Your turn. How do you define SPOT messages and instruct your contacts to interpret them?

9 Responses to Best practices: Definitions & protocols for SPOT messages

  1. BJ Clark December 31, 2015 at 11:48 am #

    Two years of use had led me to the same basic usage for the OK and custom messages. Used to use the custom button for “in for the night” and later for a significant location. I decided that those were redundant as long as my wife checked the location and time connected to the OK message. Now it means a change in plans but not an emergency. So far I have always been able to follow up with the OK message as I am on my way again.

  2. Will T. December 31, 2015 at 12:39 pm #

    Lots of great advice. I’ve been using the Spot since your Iceland trip, but still learned some new ideas to spread those 4 messages a bit further. Since the S.O.S button leads to the user’s Spot page, it is not restricted to the 140 character limit like the other buttons. I like to add some detailed trip itinerary and health history to give S&R some possible reasons that I may have hit the SOS button.

    • Andrew Skurka January 1, 2016 at 9:14 am #

      That’s a great suggestion. To clarify for others readers, on the SOS tab in your online profile, there is a box to include more information. I normally leave a detailed itinerary with my contacts so I’ve always felt that this was redundant, but in this situation maybe redundancy is a good thing.

  3. Tim Laurence December 31, 2015 at 4:49 pm #

    My system is very similar.

    Ok=Same
    SOS=Same
    Help=Similar, mine says “I am not going to die but I am not getting out soon.”. My wife knows that means send help but they don’t need to rush or put themselves at risk.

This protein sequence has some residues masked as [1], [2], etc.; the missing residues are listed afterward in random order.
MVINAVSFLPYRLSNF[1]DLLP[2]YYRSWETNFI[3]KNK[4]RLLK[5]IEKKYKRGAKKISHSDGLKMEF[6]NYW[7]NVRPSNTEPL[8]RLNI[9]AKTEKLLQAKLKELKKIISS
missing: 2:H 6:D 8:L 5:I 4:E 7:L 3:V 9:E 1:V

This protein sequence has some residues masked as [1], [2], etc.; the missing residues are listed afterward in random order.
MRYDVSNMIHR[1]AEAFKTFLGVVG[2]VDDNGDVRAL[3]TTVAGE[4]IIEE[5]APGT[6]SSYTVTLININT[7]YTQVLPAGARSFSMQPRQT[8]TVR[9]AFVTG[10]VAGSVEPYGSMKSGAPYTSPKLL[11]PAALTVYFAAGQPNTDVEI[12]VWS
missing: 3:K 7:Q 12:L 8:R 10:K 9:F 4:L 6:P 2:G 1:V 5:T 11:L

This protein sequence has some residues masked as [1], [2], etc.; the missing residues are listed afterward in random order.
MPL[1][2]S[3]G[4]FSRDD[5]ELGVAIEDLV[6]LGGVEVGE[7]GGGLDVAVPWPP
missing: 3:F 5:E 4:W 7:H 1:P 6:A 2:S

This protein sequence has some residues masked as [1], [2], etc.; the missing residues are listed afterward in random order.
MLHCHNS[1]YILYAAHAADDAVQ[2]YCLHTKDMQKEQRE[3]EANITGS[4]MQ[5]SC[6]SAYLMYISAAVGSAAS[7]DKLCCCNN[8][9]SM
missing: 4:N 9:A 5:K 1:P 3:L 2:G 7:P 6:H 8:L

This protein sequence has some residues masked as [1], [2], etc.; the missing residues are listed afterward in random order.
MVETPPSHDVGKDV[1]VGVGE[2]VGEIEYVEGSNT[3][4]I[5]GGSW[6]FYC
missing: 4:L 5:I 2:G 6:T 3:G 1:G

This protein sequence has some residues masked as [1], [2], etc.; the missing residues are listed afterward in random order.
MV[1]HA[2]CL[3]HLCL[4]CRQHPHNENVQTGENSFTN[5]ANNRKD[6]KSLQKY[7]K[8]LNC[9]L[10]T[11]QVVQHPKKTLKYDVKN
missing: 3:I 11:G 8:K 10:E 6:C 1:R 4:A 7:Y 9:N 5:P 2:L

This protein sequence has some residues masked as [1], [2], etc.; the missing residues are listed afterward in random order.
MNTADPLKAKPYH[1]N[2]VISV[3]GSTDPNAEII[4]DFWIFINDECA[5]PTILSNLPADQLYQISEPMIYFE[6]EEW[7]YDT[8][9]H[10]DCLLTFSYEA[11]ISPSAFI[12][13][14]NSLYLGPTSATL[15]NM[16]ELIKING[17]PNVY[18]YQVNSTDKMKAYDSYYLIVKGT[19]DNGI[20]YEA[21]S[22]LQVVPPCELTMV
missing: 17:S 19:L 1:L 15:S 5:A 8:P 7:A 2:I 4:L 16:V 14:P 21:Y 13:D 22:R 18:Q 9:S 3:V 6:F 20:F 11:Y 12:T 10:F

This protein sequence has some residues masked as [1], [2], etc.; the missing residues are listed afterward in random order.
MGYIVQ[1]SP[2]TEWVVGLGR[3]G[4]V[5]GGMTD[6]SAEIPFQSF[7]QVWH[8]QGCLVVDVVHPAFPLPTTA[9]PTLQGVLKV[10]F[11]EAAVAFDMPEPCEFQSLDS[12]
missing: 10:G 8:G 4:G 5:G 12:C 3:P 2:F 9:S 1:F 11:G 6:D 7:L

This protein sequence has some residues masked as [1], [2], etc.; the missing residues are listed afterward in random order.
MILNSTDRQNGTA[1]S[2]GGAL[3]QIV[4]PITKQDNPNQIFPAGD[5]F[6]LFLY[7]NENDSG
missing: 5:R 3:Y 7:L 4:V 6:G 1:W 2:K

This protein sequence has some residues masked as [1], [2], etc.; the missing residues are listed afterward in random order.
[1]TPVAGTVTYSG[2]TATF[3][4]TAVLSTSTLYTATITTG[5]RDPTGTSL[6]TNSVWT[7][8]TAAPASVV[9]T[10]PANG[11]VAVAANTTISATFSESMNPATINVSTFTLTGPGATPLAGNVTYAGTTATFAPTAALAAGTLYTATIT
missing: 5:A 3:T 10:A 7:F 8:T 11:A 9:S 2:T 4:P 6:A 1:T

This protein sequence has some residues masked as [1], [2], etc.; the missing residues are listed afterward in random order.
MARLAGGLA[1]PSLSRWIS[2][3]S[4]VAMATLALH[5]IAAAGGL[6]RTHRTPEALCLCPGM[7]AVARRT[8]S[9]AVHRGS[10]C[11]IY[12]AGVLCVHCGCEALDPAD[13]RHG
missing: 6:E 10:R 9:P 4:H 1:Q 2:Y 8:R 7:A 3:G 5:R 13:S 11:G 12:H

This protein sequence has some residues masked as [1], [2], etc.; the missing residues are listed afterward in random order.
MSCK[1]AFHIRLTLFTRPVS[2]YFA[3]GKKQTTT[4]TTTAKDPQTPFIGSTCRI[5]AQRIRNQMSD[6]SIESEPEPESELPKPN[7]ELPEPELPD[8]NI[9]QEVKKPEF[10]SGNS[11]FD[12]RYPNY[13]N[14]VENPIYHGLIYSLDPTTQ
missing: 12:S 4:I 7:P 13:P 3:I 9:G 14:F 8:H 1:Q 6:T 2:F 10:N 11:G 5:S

Custom=Usually a nice message for my partner or sometimes it says I am done, come pick me up.

    The final rule is if there is no message don’t assume anything bad, the batteries or button my have failed.

  4. Paul Beiser December 31, 2015 at 5:45 pm #

    Thanks, Andrew, this is very useful and valuable!

  5. Łukasz December 31, 2015 at 6:08 pm #

    While walking across Iranian Zagros range, I set up “custom” message in similar way – “taking rest, everything OK”. But, knowing the reality of country, the “help” message was “accident, but not life-threatening, probably being arrested. Call embassy”.

    I have been arrested twice, but luckily, didn’t need to call for help 🙂

  6. Chrisjgilmore January 1, 2016 at 1:07 am #

    Well I just went with a delorme so I don’t have these limitations and with the ability to pair it with my iPhone I have even more capability.

    • Andrew Skurka January 1, 2016 at 9:13 am #

      Indeed, the 2-way messaging of the inReach can be immensely helpful. And a satellite phone is even better.

      Satellite communication is a case of good-better-best, and I would argue that there are plenty of frontcountry and backcountry users who will be well served by a SPOT Messenger despite its relatively limited capabilities. It’s impractical for trail runners, for example, to carry an 8-oz device. And backpackers who stay on high-use trails or in high-use areas really don’t *need* 2-way communication, unless they have good reason to think that those back home will need to reach them. For a fuller explanation of optimal use, read my long-term review of the Gen3.

  7. greyim January 1, 2016 at 8:46 pm #

    OK&Help another; Help&OK another; Morse or Binary code of OK & Help are also options depending on your whim